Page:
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Kindertransport Survivor Reveals His First Impression Of Britain
22 November 2018, 16:58 | Updated: 22 November 2018, 18:18
A 92-year-old Kindertransport survivor who arrived in London as a child 80 years ago has told LBC what his first impression of Britain was.
Austrian-born Harry Bibring was sent from Nazi-occupied Austria to Britain by his parents in 1939.
He and his sister were one of nearly 10,000 child refugees who arrived in the UK through Kindertransport before WW2 broke out.
The plan was for their parents to join them as soon as they could - but that never happened.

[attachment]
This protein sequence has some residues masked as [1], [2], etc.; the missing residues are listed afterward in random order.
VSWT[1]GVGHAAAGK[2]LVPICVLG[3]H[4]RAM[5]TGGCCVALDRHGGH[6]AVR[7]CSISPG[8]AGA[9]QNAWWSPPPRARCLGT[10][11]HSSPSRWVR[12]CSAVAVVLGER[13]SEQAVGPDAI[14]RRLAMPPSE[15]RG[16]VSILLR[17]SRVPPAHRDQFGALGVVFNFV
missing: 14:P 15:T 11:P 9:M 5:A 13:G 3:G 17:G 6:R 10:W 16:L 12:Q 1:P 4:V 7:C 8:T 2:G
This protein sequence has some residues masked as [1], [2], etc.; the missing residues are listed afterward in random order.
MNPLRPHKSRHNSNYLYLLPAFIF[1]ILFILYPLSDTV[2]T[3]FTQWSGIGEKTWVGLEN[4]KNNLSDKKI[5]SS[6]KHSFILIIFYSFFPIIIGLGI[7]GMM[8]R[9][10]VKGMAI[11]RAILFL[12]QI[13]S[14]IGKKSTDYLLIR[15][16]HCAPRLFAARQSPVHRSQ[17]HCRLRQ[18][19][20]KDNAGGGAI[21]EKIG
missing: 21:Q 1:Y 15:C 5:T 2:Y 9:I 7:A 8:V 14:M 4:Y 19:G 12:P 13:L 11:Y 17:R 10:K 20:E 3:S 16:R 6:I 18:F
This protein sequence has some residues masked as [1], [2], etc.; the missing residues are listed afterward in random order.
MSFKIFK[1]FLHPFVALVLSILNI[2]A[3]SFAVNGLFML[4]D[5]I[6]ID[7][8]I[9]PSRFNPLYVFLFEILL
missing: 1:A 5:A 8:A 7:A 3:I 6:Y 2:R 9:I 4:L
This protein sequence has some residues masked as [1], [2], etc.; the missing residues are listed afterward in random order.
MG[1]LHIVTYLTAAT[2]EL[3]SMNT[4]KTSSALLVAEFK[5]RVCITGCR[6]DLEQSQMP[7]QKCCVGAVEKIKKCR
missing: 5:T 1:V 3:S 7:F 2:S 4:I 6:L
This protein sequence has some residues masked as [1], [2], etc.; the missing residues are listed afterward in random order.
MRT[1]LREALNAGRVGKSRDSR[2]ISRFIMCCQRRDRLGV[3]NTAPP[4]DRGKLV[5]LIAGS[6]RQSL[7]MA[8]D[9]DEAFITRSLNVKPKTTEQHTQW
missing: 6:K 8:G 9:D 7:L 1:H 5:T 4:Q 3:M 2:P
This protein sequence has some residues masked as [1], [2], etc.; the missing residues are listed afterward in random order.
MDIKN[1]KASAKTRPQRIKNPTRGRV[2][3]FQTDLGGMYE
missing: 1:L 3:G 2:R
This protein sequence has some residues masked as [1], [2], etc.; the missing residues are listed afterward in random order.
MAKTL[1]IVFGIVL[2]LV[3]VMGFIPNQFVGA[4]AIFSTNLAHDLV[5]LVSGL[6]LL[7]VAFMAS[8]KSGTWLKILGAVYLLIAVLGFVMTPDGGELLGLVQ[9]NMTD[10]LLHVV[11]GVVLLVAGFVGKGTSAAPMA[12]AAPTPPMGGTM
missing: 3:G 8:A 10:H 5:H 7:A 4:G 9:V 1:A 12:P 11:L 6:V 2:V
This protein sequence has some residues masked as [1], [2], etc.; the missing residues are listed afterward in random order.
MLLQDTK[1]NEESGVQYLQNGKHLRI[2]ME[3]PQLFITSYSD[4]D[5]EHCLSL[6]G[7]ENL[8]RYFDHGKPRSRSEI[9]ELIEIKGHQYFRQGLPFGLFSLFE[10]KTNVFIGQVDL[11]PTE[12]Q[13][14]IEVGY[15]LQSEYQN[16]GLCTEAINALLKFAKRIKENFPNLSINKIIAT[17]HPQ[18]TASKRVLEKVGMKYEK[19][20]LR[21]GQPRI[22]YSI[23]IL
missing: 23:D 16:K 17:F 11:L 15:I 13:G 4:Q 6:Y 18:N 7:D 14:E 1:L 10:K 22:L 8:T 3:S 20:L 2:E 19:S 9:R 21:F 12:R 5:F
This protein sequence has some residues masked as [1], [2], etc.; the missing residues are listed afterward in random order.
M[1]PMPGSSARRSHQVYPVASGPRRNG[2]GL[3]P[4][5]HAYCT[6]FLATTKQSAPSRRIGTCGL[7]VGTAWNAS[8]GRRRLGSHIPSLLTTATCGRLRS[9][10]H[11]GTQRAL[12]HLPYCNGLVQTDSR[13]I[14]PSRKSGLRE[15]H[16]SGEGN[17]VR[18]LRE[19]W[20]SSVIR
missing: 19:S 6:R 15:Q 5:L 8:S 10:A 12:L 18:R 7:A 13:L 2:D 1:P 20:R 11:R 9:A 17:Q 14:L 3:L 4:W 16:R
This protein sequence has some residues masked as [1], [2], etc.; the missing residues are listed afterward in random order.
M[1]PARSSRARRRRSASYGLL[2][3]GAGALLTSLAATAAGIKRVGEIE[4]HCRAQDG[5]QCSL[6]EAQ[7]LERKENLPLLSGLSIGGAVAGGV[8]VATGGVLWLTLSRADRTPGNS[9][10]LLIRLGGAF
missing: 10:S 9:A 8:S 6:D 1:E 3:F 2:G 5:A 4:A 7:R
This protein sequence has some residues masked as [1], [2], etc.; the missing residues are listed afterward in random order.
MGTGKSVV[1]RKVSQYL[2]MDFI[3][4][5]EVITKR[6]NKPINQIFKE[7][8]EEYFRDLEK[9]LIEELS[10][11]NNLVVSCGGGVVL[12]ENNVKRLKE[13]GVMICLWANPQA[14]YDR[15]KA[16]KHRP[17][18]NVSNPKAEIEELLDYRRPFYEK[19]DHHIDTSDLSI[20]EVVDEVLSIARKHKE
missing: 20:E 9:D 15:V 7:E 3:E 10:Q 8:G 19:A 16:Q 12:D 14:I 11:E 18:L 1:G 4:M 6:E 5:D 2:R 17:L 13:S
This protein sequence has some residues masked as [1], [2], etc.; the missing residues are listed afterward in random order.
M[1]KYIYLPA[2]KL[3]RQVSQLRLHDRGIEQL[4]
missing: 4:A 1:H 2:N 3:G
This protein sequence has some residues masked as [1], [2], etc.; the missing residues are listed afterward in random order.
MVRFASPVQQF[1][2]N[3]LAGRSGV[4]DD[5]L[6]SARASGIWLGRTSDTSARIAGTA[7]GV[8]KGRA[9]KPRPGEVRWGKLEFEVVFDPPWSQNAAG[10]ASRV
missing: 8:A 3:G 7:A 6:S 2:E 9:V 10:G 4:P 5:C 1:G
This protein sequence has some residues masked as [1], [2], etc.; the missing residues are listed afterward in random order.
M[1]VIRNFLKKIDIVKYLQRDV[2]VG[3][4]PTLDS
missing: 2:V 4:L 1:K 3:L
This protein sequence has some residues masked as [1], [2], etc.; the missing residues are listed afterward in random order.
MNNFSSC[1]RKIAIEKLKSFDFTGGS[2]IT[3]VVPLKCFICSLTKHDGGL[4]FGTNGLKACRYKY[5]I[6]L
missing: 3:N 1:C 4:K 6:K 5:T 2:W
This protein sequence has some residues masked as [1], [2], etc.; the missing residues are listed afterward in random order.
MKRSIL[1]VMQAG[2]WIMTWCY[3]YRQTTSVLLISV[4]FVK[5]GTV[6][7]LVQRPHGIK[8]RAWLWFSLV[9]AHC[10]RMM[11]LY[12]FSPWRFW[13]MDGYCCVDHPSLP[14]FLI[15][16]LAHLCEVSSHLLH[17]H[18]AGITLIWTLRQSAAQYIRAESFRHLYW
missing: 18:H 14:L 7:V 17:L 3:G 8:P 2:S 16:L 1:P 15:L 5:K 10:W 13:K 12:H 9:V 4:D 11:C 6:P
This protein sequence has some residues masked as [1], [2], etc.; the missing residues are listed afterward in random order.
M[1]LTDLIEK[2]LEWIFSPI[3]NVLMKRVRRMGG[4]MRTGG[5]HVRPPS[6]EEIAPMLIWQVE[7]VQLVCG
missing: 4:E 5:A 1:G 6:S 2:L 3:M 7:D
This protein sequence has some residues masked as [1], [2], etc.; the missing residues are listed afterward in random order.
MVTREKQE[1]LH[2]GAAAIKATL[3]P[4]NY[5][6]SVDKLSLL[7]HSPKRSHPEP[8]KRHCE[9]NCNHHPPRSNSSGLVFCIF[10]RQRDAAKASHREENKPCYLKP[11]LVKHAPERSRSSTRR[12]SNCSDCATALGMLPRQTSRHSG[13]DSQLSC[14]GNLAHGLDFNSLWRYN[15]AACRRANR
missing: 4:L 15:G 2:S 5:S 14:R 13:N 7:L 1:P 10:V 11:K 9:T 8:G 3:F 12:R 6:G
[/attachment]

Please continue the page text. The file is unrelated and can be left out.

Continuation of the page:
Harry’s father died of a heart attack in 1940 and his mother was deported to the death camp at Sobibór in German-occupied Poland in 1942.
In an interview with Shelagh Fogarty, he described what his first memory of arriving at London Liverpool Street railway station was.
“We had our noses stuck up against the train windows as it pulled in,” he said.
“My sister was standing next to me and I said to her ‘somebody very important died here today’.
“She said ‘what on earth are you talking about?’ to which I said ‘all these undertakers on the platform’.
“She said ‘undertakers? Where do you see undertakers?’.”
It emerged a young Mr Bibring had confused the site of police officers and their black helmets to those of undertakers.
It was a fascinating interview, which you watch it above